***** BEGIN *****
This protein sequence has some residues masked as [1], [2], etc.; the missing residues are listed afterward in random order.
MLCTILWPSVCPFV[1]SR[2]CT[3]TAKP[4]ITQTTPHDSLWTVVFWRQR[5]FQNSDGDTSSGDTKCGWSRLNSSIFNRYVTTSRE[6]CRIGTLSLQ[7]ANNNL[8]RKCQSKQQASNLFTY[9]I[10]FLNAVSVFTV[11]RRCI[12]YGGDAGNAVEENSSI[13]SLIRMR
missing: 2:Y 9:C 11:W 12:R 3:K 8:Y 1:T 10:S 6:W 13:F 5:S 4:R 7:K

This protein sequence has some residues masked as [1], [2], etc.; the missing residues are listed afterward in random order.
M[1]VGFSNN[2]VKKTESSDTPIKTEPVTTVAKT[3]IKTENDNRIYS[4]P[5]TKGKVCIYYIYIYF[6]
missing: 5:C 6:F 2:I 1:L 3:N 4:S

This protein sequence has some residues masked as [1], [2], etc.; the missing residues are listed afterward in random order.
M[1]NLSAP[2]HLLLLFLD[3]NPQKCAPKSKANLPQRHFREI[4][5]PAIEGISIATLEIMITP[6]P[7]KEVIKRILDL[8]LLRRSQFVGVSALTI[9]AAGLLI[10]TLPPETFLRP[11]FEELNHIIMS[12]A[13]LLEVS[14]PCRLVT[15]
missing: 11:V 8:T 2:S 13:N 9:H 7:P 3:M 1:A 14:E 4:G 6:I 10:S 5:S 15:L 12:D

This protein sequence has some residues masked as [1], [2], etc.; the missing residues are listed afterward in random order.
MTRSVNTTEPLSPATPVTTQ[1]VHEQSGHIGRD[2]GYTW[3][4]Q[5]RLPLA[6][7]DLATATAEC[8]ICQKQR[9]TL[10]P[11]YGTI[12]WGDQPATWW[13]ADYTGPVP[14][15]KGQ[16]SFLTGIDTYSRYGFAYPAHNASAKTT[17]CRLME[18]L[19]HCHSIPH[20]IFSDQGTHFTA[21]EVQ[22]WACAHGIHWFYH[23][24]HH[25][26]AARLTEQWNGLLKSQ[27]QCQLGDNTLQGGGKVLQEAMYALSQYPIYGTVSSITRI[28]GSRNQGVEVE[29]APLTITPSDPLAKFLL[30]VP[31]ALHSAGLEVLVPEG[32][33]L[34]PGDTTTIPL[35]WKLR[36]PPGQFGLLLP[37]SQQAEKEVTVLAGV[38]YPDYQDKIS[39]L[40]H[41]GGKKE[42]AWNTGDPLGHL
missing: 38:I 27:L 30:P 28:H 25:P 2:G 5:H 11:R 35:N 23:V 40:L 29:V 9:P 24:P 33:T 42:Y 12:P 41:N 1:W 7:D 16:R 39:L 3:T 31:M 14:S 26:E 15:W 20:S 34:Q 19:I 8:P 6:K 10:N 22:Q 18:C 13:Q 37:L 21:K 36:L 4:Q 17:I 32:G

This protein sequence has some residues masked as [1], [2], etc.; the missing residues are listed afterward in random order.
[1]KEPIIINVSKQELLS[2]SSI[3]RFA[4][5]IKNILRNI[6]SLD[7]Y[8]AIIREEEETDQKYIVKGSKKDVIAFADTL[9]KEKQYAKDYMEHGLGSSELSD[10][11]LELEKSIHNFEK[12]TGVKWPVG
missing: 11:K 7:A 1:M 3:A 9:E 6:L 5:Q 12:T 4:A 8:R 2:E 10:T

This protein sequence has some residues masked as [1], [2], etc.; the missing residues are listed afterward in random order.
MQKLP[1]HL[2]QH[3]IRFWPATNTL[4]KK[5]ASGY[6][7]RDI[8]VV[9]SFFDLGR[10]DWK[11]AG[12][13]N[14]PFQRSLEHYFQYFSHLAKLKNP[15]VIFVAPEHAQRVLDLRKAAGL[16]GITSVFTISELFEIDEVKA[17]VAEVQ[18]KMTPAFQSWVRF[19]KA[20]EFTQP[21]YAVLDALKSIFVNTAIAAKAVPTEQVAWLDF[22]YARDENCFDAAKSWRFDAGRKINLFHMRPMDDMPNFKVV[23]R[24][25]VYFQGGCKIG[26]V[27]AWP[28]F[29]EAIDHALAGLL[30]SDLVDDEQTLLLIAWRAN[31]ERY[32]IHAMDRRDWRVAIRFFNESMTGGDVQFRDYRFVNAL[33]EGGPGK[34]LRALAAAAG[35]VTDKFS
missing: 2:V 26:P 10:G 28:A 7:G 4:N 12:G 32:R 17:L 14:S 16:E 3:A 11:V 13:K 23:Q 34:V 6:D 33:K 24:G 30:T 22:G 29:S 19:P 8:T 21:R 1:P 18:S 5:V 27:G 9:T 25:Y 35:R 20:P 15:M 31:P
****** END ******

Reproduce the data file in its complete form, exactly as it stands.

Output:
This protein sequence has some residues masked as [1], [2], etc.; the missing residues are listed afterward in random order.
MLCTILWPSVCPFV[1]SR[2]CT[3]TAKP[4]ITQTTPHDSLWTVVFWRQR[5]FQNSDGDTSSGDTKCGWSRLNSSIFNRYVTTSRE[6]CRIGTLSLQ[7]ANNNL[8]RKCQSKQQASNLFTY[9]I[10]FLNAVSVFTV[11]RRCI[12]YGGDAGNAVEENSSI[13]SLIRMR
missing: 2:Y 9:C 11:W 12:R 3:K 8:Y 1:T 10:S 6:W 13:F 5:S 4:R 7:K

This protein sequence has some residues masked as [1], [2], etc.; the missing residues are listed afterward in random order.
M[1]VGFSNN[2]VKKTESSDTPIKTEPVTTVAKT[3]IKTENDNRIYS[4]P[5]TKGKVCIYYIYIYF[6]
missing: 5:C 6:F 2:I 1:L 3:N 4:S

This protein sequence has some residues masked as [1], [2], etc.; the missing residues are listed afterward in random order.
M[1]NLSAP[2]HLLLLFLD[3]NPQKCAPKSKANLPQRHFREI[4][5]PAIEGISIATLEIMITP[6]P[7]KEVIKRILDL[8]LLRRSQFVGVSALTI[9]AAGLLI[10]TLPPETFLRP[11]FEELNHIIMS[12]A[13]LLEVS[14]PCRLVT[15]
missing: 11:V 8:T 2:S 13:N 9:H 7:P 3:M 1:A 14:E 4:G 6:I 10:S 5:S 15:L 12:D

This protein sequence has some residues masked as [1], [2], etc.; the missing residues are listed afterward in random order.
MTRSVNTTEPLSPATPVTTQ[1]VHEQSGHIGRD[2]GYTW[3][4]Q[5]RLPLA[6][7]DLATATAEC[8]ICQKQR[9]TL[10]P[11]YGTI[12]WGDQPATWW[13]ADYTGPVP[14][15]KGQ[16]SFLTGIDTYSRYGFAYPAHNASAKTT[17]CRLME[18]L[19]HCHSIPH[20]IFSDQGTHFTA[21]EVQ[22]WACAHGIHWFYH[23][24]HH[25][26]AARLTEQWNGLLKSQ[27]QCQLGDNTLQGGGKVLQEAMYALSQYPIYGTVSSITRI[28]GSRNQGVEVE[29]APLTITPSDPLAKFLL[30]VP[31]ALHSAGLEVLVPEG[32][33]L[34]PGDTTTIPL[35]WKLR[36]PPGQFGLLLP[37]SQQAEKEVTVLAGV[38]YPDYQDKIS[39]L[40]H[41]GGKKE[42]AWNTGDPLGHL
missing: 38:I 27:L 30:P 28:H 25:P 2:G 5:H 11:R 35:N 23:V 40:L 29:V 9:P 24:P 33:T 42:Y 12:P 41:N 1:W 7:D 16:R 39:L 3:T 31:M 14:S 26:E 15:W 20:S 34:Q 19:I 8:P 6:K 10:N 22:Q 18:C 13:Q 37:L 21:K 36:L 4:Q 17:I 32:G

This protein sequence has some residues masked as [1], [2], etc.; the missing residues are listed afterward in random order.
[1]KEPIIINVSKQELLS[2]SSI[3]RFA[4][5]IKNILRNI[6]SLD[7]Y[8]AIIREEEETDQKYIVKGSKKDVIAFADTL[9]KEKQYAKDYMEHGLGSSELSD[10][11]LELEKSIHNFEK[12]TGVKWPVG
missing: 11:K 7:A 1:M 3:A 9:E 6:L 5:Q 12:T 4:A 8:R 2:E 10:T

This protein sequence has some residues masked as [1], [2], etc.; the missing residues are listed afterward in random order.
MQKLP[1]HL[2]QH[3]IRFWPATNTL[4]KK[5]ASGY[6][7]RDI[8]VV[9]SFFDLGR[10]DWK[11]AG[12][13]N[14]PFQRSLEHYFQYFSHLAKLKNP[15]VIFVAPEHAQRVLDLRKAAGL[16]GITSVFTISELFEIDEVKA[17]VAEVQ[18]KMTPAFQSWVRF[19]KA[20]EFTQP[21]YAVLDALKSIFVNTAIAAKAVPTEQVAWLDF[22]YARDENCFDAAKSWRFDAGRKINLFHMRPMDDMPNFKVV[23]R[24][25]VYFQGGCKIG[26]V[27]AWP[28]F[29]EAIDHALAGLL[30]SDLVDDEQTLLLIAWRAN[31]ERY[32]IHAMDRRDWRVAIRFFNESMTGGDVQFRDYRFVNAL[33]EGGPGK[34]LRALAAAAG[35]VTDKFS
missing: 2:V 26:P 10:G 28:A 7:G 4:N 12:G 32:R 17:L 14:S 16:E 3:A 11:V 13:K 23:Q 34:V 6:D 33:K 24:G 30:T 22:G 29:S 19:P 8:T 21:R 1:P 18:S 5:V 27:G 9:T 25:Y 35:R 20:P 15:M 31:P